Wind swept, wellchewed scenery
Alex Lawther, the teen who proved capable of keeping pace with Benedict Cumberbatch in his role as the younger Alan Turing in The Imitation Game, plays Elliot, a poetry-writing 15-year-old who removes his French-revolutionary-style jacket only to go swimming.
Eliot has recently decamped to the family holiday home in the south of France with his mother Beatrice (Juliet Stevenson). Their purpose, we soon realise, is to lock up their things ahead of the property’s imminent sale and Beatrice’s impending divorce.
When Eliot’s father finally does appear, he is as aloof as his mother is vulnerable. Beatrice can scarcely contain her distress, but the age-appropriately narcissistic Eliot is only concerned with the possible courtship of Clement, a local boy Eliot has spied skinny-dipping in a nearby reservoir.
Clement’s mother is terminally ill, which may account for his closeness to Beatrice, a bond that makes for a rather sticky triangle.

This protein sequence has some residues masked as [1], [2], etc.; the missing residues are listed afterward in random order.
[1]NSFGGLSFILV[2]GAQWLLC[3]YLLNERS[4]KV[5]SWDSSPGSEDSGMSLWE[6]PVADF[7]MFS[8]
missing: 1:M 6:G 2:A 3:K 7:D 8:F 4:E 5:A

This assured debut from writer-director Andrew Stegal offers a familiar coming-of-age narrative with novel sexual hues.
Stevenson has seldom been better in a role that might easily have bounced into the red, while Lawther’s range of facial expressions would alone make for compelling drama.
Repeating a trick perfected by fellow British auteur Joanna Hogg, Steggall has managed the not inconsiderable feat of making well-heeled middle class folks – not one of contemporary cinema’s favourite demographics – look complicated and sympathetic.
The technical work is also very accomplished. Brian Fawcett’s photography fills the eye. Jools Scott’s score is restrained to a fault.
This is a team to watch.